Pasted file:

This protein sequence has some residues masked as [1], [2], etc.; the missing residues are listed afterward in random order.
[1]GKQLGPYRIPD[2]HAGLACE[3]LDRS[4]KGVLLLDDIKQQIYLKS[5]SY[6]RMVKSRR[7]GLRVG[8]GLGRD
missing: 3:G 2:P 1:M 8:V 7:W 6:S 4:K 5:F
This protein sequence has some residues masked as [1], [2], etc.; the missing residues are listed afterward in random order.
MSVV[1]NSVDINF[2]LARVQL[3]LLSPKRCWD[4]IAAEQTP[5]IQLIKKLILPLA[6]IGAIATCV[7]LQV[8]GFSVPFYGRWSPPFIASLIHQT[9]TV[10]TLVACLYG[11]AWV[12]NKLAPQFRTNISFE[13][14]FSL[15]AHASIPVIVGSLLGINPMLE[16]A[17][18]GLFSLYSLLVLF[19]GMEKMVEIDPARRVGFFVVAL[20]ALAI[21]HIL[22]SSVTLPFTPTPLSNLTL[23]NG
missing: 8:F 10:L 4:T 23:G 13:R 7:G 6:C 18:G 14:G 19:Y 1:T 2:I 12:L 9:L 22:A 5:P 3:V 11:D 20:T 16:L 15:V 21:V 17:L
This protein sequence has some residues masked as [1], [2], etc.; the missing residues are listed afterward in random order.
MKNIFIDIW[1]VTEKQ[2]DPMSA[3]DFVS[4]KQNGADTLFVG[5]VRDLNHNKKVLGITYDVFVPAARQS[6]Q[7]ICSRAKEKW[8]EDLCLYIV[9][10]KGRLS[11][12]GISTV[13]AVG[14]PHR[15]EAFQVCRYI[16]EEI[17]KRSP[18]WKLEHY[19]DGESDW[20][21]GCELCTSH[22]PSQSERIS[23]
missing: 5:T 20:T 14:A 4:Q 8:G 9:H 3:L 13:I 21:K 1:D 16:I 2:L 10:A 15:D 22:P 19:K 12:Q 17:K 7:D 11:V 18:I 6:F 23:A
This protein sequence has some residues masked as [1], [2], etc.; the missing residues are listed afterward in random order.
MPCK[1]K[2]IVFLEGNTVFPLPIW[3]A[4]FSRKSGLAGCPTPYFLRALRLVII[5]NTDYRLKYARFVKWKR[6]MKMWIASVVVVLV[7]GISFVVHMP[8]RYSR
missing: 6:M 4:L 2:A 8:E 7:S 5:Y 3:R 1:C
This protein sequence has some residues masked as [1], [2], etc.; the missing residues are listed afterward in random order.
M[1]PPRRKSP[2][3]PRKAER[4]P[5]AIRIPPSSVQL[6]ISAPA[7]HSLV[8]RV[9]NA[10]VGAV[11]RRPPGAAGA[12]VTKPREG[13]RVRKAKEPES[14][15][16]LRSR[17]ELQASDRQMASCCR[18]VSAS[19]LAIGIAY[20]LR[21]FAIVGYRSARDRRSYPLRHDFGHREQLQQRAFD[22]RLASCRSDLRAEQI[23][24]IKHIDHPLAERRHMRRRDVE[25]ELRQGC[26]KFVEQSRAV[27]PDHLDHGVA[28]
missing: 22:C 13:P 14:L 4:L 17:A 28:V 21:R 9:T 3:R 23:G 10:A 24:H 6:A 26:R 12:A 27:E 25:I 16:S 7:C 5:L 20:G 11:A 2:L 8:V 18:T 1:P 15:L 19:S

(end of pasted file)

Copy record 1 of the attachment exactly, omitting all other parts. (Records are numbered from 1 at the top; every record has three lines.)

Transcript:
This protein sequence has some residues masked as [1], [2], etc.; the missing residues are listed afterward in random order.
[1]GKQLGPYRIPD[2]HAGLACE[3]LDRS[4]KGVLLLDDIKQQIYLKS[5]SY[6]RMVKSRR[7]GLRVG[8]GLGRD
missing: 3:G 2:P 1:M 8:V 7:W 6:S 4:K 5:F